Teenage goddess to pursue banking career

What’s a girl to do when she’s not a living goddess anymore? Apparently aim for a career in finance: Chanira Bajracharya, 15, has been the Kumari or “living goddess” of Patan, an ancient town south of Kathmandu, for nine years, blessing devotees at the temple and riding in decorated chariots 18 times a year during ...

By , a former associate editor at Foreign Policy.
PRAKASH MATHEMA/AFP/Getty Images
PRAKASH MATHEMA/AFP/Getty Images
PRAKASH MATHEMA/AFP/Getty Images

What's a girl to do when she's not a living goddess anymore? Apparently aim for a career in finance:

Chanira Bajracharya, 15, has been the Kumari or “living goddess” of Patan, an ancient town south of Kathmandu, for nine years, blessing devotees at the temple and riding in decorated chariots 18 times a year during Hindu and Buddhist festivals.

Now, with her time as living goddess drawing to a close — the young virgin deities retire on reaching puberty — Bajracharya is contemplating a career in banking if she makes grades good enough to study commerce or accounting.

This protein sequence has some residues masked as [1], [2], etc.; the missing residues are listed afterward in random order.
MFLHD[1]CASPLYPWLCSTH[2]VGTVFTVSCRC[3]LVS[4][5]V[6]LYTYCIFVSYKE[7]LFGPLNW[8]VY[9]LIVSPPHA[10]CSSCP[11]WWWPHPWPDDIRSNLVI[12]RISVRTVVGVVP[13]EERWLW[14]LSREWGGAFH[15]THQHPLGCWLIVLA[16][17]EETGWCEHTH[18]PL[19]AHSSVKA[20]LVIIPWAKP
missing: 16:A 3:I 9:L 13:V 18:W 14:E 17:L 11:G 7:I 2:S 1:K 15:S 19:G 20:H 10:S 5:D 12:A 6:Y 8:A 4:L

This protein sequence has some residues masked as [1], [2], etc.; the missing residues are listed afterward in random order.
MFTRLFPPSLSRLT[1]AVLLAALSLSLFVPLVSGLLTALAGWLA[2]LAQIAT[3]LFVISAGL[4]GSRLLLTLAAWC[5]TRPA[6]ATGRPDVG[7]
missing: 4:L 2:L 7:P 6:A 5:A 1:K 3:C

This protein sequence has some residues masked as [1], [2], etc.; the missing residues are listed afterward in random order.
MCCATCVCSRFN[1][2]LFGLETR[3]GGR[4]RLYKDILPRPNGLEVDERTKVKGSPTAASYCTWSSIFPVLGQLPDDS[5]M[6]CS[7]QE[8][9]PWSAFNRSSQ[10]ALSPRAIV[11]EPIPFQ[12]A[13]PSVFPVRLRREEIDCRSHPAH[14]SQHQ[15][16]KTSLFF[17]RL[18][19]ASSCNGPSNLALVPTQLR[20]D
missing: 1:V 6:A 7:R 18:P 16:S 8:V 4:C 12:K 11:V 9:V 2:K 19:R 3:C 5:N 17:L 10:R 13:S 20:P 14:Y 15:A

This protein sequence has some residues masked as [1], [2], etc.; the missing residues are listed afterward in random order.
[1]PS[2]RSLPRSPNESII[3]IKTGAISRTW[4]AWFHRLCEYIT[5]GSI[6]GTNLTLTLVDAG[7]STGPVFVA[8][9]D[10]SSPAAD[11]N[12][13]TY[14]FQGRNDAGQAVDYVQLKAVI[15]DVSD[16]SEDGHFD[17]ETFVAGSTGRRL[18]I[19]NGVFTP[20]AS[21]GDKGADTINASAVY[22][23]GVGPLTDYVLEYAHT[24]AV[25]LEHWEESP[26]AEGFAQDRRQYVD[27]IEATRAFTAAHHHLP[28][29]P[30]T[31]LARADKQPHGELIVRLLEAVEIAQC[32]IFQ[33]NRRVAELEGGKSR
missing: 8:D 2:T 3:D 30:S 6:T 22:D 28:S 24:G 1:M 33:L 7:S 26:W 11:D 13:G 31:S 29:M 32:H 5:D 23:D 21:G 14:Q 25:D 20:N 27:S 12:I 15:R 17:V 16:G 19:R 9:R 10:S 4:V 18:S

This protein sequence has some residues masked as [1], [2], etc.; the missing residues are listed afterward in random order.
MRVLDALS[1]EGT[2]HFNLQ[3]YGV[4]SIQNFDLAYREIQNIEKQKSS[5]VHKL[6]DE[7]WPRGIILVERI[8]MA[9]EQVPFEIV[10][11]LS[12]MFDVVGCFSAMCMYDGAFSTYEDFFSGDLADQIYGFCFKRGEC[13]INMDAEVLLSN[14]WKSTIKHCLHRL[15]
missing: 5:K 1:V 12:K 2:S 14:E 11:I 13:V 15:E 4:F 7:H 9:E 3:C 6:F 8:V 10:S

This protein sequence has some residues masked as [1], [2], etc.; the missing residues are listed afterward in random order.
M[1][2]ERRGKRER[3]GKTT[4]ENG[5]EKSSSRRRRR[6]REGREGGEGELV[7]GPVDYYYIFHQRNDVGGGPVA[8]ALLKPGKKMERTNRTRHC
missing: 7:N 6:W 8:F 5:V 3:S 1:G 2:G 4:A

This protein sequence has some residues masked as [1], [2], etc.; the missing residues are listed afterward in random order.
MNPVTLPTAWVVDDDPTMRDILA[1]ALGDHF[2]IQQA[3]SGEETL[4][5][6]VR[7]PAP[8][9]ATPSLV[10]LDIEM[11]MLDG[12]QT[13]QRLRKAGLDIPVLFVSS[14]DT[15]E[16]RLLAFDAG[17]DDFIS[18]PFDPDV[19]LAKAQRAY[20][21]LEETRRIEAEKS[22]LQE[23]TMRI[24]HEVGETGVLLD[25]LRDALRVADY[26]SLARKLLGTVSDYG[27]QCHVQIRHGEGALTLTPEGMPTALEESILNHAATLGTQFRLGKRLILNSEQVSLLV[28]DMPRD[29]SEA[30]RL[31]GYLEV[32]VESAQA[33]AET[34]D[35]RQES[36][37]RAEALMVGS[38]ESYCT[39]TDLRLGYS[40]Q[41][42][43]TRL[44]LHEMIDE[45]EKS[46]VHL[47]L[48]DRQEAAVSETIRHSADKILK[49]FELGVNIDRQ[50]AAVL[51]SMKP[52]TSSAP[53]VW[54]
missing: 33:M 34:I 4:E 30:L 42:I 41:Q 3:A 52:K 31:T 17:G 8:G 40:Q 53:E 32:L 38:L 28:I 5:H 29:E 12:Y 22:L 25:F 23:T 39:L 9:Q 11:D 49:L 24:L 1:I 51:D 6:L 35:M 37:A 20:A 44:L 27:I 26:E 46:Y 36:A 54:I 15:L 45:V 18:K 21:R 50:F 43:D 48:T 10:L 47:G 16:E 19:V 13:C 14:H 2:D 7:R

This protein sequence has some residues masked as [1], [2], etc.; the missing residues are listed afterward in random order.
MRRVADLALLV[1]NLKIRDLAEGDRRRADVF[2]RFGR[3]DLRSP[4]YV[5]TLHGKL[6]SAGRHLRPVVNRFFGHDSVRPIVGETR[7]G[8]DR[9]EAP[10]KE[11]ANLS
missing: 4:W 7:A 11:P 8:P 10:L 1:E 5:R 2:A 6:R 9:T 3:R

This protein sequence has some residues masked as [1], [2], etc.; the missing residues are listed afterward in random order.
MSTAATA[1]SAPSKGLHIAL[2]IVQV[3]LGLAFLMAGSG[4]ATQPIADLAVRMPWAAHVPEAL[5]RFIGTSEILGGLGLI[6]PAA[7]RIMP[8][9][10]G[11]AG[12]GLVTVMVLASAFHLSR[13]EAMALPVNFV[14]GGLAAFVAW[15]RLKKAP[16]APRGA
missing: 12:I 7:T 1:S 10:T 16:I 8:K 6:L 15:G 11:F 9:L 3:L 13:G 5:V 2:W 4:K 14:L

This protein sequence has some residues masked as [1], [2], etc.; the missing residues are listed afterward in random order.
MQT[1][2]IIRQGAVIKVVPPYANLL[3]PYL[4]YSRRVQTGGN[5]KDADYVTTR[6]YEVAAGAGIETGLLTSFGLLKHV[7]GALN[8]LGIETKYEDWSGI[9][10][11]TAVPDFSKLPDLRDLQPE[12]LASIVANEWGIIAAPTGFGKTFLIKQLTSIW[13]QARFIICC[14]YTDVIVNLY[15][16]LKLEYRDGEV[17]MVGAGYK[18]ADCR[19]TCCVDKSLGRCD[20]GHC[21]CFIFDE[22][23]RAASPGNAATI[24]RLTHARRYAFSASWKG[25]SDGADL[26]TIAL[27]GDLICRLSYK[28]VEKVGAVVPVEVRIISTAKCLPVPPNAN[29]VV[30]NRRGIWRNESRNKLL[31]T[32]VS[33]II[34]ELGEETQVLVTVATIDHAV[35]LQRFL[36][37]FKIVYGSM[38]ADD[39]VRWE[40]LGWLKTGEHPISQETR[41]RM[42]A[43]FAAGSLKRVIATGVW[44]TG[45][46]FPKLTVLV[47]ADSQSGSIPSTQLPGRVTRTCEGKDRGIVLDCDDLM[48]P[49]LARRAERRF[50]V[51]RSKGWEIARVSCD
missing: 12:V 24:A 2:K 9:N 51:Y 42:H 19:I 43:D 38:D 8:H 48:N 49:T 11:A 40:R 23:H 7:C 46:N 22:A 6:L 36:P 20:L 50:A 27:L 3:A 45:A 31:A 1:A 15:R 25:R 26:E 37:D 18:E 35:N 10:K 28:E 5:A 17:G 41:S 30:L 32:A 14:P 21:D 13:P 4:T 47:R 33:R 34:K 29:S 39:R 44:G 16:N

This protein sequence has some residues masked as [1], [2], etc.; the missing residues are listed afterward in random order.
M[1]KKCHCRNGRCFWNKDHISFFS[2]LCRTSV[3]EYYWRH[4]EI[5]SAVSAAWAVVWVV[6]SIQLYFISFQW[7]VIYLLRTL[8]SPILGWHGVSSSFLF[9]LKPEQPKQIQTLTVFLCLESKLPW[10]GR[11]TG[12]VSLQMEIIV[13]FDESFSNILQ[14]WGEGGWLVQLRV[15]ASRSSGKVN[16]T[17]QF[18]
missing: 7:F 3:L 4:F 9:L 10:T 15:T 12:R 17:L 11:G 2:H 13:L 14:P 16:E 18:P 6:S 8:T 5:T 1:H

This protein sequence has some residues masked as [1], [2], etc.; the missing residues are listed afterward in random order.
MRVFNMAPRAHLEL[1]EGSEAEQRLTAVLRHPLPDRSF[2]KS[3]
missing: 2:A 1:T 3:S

What’s a girl to do when she’s not a living goddess anymore? Apparently aim for a career in finance:

Chanira Bajracharya, 15, has been the Kumari or “living goddess” of Patan, an ancient town south of Kathmandu, for nine years, blessing devotees at the temple and riding in decorated chariots 18 times a year during Hindu and Buddhist festivals.

Now, with her time as living goddess drawing to a close — the young virgin deities retire on reaching puberty — Bajracharya is contemplating a career in banking if she makes grades good enough to study commerce or accounting.

Last week she became the first living goddess ever to take the school leaving certificate examination, which was administered to her in her temple, which is housed in her home.

“I want to study commerce or accounting and be engaged in the banking sector,” she told Reuters in a rare interview, dressed in her ceremonial costumes, her eyes rimmed in black kohl and a third eye painted in the middle of her forehead.

Despite the attention, being a goddess doesn’t sound like much fun. Bajracharya isn’t allowed to attend school or mingle with other children and says she has no friends her age. She receives only about $20 a month for her services. A Nepalese Supreme Court order in 2008 forced the temple to provide the Kumaris with education and medical care.

Hopefully Bajracharya makes it through school and into the career of her choice. She’s certainly earned it and the global banking sector could use a little divine intervention these days. 

Joshua Keating was an associate editor at Foreign Policy. Twitter: @joshuakeating

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